Mayor Tom Henry hasn’t announced whether he is seeking a third term in 2015, but his campaign finance activity gives a big hint that he is, at the least, giving it serious thought: He raised nearly $250,000 in 2012, the campaign finance report he filed earlier this month shows.
Much of the money was raised on three days coinciding with fundraisers. On Feb. 2, just a month after beginning his second term, the mayor reported raising more than $35,000, probably from his annual gala. The single biggest influx of cash came on July 10, when Henry’s committee raised more than $75,000, nearly all of it most likely from his annual golf outing.
Henry may not have decided whether to seek re-election in 2015. But nearly three years away from the next mayoral election, his campaign is in great financial shape, ending the year – after expenses – with more than $90,000 in the bank. And none of this includes last weekend’s fundraiser.
Such significant, early fundraising can be an attempt to ward off potential opponents by building an intimidating campaign war chest long before the election campaign even starts.
Meanwhile, Republican Mitch Harper’s first big fundraiser in his 2015 mayoral race – held 100 miles away in Indianapolis – appeared to be moderately successful at best, the campaign finance report he filed earlier this month shows.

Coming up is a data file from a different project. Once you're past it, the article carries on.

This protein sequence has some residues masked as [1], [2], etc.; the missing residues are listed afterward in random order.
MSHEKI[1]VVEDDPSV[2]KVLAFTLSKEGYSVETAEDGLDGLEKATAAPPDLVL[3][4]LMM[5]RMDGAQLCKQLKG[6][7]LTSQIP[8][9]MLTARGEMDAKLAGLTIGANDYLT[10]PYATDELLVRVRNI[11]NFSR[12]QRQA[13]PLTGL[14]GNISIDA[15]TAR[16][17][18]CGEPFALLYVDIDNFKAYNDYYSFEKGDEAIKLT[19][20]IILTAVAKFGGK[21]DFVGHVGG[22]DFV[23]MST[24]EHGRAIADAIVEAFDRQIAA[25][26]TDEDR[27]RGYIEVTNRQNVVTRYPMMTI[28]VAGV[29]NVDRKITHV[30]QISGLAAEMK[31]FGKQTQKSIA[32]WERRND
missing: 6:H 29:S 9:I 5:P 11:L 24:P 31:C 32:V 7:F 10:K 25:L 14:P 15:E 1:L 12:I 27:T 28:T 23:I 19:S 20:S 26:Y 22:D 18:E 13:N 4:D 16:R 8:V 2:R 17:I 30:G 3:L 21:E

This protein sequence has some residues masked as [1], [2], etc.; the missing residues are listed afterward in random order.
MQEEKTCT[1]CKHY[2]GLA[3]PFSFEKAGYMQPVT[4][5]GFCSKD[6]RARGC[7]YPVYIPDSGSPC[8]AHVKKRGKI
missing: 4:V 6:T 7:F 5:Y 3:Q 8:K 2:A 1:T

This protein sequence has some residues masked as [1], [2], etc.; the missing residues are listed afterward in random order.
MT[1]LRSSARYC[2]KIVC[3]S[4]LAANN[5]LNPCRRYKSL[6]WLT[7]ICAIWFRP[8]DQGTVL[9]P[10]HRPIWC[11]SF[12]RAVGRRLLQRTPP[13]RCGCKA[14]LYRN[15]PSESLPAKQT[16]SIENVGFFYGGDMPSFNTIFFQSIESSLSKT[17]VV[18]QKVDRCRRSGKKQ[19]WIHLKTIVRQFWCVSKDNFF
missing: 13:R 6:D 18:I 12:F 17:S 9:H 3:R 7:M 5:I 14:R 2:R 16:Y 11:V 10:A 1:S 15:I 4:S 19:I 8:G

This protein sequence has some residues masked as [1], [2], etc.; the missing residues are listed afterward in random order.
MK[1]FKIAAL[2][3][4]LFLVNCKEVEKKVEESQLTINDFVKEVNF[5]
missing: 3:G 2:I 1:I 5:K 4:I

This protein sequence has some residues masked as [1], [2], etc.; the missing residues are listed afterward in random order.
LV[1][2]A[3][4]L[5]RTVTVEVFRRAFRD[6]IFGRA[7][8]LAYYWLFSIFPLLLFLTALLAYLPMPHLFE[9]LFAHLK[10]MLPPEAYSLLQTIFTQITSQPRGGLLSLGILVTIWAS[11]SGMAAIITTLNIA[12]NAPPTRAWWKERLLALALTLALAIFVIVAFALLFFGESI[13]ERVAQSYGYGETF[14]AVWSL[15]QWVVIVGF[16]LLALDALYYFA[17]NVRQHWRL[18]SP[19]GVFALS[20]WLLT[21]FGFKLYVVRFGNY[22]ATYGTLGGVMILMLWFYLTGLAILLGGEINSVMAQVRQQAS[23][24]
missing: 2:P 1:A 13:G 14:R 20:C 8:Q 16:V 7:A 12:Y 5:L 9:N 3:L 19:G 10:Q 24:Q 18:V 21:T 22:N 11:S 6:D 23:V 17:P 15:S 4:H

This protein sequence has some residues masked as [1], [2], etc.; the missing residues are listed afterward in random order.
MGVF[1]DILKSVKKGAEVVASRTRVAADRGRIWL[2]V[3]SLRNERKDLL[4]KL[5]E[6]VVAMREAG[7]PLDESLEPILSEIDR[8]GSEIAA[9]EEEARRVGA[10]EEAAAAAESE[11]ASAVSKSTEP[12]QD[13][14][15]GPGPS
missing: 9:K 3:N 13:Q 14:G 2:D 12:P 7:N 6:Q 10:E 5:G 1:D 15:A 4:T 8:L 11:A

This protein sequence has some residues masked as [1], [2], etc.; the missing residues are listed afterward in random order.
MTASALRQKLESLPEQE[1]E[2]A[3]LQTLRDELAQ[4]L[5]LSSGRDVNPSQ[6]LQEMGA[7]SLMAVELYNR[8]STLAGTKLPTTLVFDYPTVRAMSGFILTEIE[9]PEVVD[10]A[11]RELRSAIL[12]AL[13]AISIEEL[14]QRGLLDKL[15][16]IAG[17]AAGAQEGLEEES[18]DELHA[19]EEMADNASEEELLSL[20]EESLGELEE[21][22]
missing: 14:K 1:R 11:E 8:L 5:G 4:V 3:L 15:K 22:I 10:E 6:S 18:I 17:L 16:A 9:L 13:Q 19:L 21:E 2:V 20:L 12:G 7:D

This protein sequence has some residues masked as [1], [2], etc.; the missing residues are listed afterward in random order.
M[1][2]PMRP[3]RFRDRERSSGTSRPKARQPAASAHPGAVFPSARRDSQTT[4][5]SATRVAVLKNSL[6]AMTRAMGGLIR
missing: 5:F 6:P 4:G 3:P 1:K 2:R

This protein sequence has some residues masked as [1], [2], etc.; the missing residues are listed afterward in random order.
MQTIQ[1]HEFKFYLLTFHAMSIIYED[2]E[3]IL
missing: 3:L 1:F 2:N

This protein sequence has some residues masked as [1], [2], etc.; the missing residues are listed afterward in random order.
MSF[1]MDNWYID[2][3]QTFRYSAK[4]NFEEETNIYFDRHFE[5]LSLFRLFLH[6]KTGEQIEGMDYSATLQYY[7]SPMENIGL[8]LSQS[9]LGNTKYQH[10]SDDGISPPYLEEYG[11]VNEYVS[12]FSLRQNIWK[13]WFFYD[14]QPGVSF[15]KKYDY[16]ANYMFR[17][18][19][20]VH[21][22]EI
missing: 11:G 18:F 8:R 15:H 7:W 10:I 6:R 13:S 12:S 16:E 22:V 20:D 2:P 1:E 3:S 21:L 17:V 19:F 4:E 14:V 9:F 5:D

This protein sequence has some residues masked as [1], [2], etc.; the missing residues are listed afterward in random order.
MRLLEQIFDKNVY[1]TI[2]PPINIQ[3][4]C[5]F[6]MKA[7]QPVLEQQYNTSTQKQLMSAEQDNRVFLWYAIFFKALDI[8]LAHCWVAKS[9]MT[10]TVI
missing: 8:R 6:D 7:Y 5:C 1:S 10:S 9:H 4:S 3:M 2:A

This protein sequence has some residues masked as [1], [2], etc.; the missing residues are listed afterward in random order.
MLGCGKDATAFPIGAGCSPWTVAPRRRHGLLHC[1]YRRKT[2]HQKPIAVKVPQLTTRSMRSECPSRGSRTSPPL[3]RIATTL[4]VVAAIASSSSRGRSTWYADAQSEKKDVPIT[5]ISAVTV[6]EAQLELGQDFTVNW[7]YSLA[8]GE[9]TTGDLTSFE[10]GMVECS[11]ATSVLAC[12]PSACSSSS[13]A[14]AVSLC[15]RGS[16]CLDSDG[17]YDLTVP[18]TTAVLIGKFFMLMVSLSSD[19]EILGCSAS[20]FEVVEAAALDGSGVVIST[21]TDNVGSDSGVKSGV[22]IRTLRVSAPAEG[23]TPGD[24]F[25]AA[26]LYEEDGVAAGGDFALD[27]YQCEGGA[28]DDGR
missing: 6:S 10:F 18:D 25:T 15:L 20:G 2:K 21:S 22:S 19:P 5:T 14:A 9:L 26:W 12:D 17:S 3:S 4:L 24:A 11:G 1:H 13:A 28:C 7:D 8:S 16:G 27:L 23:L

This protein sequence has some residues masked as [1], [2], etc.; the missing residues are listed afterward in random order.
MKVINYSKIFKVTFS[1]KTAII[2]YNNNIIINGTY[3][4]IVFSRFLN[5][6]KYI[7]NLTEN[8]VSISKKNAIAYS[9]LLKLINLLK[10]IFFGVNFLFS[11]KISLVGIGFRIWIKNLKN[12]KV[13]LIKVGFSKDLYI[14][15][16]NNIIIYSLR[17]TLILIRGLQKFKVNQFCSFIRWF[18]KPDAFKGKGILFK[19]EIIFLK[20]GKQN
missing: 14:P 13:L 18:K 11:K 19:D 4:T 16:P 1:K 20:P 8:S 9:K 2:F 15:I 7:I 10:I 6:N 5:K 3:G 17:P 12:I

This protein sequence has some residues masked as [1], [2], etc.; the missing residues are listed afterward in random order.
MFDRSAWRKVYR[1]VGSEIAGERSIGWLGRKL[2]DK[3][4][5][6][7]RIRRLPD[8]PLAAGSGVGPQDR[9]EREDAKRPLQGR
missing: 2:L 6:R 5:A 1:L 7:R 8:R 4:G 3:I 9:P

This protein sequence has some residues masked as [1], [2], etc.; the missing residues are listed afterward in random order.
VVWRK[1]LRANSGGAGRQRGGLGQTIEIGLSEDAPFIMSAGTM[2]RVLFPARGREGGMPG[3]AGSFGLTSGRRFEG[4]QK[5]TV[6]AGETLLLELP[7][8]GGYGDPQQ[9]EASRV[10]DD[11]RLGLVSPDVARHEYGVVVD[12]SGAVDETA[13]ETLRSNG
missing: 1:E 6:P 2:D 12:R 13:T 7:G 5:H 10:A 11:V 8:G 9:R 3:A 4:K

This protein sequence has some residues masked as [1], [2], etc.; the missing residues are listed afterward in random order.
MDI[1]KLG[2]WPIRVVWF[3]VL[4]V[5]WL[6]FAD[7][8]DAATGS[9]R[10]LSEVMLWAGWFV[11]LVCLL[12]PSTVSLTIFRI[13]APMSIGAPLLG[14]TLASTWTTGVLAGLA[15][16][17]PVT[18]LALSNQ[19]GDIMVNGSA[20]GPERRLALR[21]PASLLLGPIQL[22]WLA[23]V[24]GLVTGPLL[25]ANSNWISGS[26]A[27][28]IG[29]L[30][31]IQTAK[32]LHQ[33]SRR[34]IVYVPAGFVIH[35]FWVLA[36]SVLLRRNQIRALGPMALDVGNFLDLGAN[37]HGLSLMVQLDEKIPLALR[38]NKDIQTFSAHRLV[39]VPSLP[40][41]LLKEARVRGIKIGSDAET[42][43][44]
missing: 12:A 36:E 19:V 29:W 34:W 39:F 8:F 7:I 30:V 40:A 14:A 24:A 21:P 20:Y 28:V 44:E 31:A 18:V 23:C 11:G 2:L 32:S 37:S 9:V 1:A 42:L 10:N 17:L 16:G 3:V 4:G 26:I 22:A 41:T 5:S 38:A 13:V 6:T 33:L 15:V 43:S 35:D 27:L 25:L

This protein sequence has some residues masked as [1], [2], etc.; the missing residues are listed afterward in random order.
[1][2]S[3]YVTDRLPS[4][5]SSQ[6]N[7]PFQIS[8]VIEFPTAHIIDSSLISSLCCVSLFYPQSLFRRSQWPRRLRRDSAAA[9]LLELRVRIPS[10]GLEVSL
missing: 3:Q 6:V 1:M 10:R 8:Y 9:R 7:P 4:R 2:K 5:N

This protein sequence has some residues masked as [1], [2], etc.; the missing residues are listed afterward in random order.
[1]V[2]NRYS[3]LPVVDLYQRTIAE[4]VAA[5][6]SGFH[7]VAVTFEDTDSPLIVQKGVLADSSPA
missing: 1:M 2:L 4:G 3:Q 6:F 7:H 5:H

Harper reported an in-kind donation of $250 from Monarch Beverage, an Indianapolis beer and wine distributor, on Nov. 20 for fundraiser-related expenses. He also reported receiving contributions that day totaling about $4,500 from 11 people – all residents of the Indianapolis area.
Harper also loaned $9,000 to his own campaign committee. Interestingly, though Republicans criticized the mayor during the 2011 campaign for the amount of city debt, the Henry campaign reported ending 2012 with no debts while the Harper campaign reported cumulative debts of more than $68,000.
Harper ended 2012 with about $10,000 in the bank.
The reports due Jan. 16 also included 17 final filings from campaigns that disbanded after the 2012 reporting period – including the committee for 2011 Republican mayoral candidate Paula Hughes. Perhaps the biggest critic of city debt under Henry, Hughes used the $465 that remained in her campaign account at the end of 2011 to repay a debt to herself and her husband. And they forgave the remaining $26,535 debt the campaign committee owed the candidate and her husband for money they loaned to the committee.
See the reports
Campaign reports for local offices from 2012 are available at the Allen County Election Board’s Web site: www.allencounty.us/campaign-finance-reporting
I’ve mentioned this before, but it’s worth repeating. No law or rule requires the local Election Board to put the reports online. The board, Director Beth Dlug and her staff deserve commendations for the extra effort in making this public information much more accessible.